Mae'r cynnwys hwn ar gael yn Saesneg yn unig.
After completing a first degree in Engineering Science at Oxford University, and an initial phase as a refrigeration engineer, Catrin Maby worked with the Energy Conservation and Solar Centre in London, where she was introduced to the issue of fuel poverty, and helped to establish an energy advice service for London social housing tenants in 1984.
She went on to work in rural community development, before returning to energy, and has been Chief Executive of sustainable energy charity Severn Wye Energy Agency since it was established in 1999. Catrin's research draws together her interests in long term solutions to fuel poverty and achieving significant cuts in energy demand and carbon emissions in housing, with small (and micro) businesses and their role in the local economy, in particular the building trades.
Catrin has an MSc in Energy Resources Management from South Bank Polytechnic, and received an OBE for services to the environment and social equity in the New Year Honours 2012.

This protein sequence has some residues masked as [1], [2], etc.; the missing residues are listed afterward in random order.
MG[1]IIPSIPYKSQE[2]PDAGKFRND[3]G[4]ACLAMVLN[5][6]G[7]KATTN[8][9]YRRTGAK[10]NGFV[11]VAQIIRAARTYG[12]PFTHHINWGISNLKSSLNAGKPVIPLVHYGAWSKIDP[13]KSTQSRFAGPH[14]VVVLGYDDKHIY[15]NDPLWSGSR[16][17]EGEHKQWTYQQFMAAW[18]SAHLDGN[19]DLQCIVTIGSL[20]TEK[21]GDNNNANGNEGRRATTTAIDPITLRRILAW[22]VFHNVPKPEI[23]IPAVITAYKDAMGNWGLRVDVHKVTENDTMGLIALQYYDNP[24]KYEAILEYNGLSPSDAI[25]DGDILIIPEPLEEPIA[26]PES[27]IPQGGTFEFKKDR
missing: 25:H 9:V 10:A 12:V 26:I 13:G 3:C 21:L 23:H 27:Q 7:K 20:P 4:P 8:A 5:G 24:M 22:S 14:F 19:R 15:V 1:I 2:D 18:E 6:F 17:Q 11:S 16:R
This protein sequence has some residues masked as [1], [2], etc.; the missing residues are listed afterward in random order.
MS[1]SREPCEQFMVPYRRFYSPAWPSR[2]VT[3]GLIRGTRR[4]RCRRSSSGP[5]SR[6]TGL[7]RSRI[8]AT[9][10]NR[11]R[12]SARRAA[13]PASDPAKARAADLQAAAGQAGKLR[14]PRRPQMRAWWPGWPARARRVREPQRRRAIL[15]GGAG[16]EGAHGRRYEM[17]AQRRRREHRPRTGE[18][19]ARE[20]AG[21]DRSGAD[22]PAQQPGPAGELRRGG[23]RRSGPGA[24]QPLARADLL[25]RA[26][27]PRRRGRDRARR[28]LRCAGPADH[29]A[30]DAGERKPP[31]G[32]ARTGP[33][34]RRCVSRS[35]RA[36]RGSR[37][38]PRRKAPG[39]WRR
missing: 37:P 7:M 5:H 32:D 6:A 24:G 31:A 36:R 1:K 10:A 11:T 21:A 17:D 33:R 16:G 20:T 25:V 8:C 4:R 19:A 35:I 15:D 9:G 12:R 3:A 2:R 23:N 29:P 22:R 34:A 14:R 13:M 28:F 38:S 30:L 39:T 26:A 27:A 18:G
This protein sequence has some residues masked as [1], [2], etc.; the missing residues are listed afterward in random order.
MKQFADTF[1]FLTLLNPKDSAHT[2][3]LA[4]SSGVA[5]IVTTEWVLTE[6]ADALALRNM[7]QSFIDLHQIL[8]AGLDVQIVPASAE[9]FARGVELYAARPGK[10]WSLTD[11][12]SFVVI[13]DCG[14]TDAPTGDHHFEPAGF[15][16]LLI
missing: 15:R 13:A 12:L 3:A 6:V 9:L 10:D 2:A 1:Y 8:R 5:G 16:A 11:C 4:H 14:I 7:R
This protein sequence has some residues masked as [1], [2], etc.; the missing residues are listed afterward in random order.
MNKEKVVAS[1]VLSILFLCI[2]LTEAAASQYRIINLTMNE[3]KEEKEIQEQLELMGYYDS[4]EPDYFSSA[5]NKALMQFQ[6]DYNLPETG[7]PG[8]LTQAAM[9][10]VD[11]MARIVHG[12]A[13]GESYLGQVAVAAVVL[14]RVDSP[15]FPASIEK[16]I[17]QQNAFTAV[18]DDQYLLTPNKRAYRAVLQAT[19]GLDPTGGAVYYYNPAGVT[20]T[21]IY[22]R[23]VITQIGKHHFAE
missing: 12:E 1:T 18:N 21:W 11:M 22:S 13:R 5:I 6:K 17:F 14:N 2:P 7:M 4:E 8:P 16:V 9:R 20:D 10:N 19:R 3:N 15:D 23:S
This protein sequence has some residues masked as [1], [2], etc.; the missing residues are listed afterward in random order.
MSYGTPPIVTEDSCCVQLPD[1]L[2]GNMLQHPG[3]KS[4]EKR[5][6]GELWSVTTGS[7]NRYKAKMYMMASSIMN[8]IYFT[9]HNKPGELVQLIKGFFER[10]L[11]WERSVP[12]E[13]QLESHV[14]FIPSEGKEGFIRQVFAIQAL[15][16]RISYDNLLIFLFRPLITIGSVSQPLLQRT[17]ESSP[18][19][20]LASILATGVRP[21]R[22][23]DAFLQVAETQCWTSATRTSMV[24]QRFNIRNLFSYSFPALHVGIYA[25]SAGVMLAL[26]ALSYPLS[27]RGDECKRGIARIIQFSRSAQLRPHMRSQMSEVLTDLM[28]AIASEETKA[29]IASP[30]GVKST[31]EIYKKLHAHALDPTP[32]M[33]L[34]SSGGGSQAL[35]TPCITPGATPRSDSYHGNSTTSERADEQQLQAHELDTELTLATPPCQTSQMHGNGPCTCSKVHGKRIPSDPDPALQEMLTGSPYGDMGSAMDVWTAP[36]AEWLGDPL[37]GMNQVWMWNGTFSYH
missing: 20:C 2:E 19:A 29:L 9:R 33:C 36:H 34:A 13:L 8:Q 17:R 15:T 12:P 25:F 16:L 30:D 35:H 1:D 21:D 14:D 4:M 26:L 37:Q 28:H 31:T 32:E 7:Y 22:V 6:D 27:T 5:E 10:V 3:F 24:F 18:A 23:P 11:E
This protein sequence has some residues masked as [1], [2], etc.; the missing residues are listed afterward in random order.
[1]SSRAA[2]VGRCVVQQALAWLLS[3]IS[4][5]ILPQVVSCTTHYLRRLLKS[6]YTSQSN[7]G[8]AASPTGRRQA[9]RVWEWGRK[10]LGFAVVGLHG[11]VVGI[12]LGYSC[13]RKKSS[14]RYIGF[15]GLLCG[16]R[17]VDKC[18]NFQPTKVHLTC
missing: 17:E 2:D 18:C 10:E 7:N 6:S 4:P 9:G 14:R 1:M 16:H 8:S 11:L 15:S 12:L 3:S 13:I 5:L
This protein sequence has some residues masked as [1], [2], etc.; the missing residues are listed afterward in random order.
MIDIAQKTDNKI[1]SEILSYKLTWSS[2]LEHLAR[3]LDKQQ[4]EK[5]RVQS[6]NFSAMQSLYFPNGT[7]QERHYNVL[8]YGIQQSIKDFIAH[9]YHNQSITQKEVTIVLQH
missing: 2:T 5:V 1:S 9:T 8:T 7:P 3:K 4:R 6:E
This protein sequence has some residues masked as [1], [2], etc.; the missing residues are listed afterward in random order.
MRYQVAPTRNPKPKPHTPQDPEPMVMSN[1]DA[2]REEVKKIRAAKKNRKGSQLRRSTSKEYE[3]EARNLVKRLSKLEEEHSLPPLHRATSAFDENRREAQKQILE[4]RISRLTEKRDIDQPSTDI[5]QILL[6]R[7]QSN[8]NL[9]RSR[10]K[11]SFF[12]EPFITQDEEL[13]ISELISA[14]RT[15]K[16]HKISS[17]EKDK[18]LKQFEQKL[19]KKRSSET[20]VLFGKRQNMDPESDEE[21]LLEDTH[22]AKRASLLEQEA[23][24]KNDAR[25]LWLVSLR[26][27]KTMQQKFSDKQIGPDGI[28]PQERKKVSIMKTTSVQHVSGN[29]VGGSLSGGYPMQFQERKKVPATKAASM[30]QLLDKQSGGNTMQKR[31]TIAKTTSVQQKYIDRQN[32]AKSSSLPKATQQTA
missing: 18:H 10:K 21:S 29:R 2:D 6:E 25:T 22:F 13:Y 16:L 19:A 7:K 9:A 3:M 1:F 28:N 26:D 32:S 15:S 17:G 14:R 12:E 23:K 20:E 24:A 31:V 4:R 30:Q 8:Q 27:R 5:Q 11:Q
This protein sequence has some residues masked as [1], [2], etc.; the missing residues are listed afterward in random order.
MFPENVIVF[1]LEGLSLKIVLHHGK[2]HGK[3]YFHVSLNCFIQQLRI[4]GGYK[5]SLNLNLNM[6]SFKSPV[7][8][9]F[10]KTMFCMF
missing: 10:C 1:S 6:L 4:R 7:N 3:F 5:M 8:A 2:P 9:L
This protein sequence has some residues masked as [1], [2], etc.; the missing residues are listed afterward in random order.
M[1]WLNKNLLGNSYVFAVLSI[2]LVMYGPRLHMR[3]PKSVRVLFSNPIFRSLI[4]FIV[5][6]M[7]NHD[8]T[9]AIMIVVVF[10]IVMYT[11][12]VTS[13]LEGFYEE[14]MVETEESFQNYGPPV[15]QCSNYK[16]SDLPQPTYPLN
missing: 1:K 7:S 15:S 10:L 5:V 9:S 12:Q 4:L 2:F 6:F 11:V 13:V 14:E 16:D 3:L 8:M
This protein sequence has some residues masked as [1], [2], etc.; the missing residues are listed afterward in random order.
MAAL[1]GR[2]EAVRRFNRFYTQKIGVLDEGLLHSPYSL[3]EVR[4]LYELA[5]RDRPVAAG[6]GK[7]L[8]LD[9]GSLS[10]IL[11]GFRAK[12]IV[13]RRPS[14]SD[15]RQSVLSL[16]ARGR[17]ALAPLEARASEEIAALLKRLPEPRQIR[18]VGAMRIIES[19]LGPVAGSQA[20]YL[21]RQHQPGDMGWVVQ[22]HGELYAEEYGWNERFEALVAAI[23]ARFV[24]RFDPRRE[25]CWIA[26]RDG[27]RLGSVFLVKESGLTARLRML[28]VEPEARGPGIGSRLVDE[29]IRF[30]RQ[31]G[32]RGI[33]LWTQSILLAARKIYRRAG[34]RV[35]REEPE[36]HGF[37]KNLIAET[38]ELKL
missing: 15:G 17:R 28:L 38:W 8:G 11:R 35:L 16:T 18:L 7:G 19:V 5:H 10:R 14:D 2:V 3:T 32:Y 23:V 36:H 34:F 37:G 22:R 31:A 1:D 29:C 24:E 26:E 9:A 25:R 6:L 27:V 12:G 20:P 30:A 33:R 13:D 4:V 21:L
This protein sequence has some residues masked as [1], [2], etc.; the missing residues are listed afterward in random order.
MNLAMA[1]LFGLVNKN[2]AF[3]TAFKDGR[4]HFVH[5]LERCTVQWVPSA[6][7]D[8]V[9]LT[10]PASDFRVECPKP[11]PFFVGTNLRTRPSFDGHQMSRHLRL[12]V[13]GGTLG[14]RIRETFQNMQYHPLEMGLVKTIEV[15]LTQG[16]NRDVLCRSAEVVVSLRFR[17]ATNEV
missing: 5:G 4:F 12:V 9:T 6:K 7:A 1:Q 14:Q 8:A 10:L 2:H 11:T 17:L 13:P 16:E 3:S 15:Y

Retrofitting home energy improvements: make it mainstream, make it local, make it work
With the 26 million homes in the UK estimated to be responsible for 27% of the country's total CO2 emissions, and 75-80% of the current building stock expected to still be standing in 2050, the research aims to evaluate the practical barriers, solutions and need for enabling mechanisms in the local supply chain in relation to the delivery of home energy efficiency ('retrofit') improvements.
Using a grounded theory approach, the work will focus on delivery by and the perspective of micro and small building trades, and the integration of energy improvements into mainstream repair, maintenance and home improvement (RMI) work, a considerably larger market than specialist energy efficiency work, and with potential benefits in terms of long term business viability and 'trigger point' opportunities. Linked issues of particular interest to explore are the role of multi-skilled general builders, and how micro building trade businesses can cooperate (both formally and informally) to provide the full range of retrofit needs.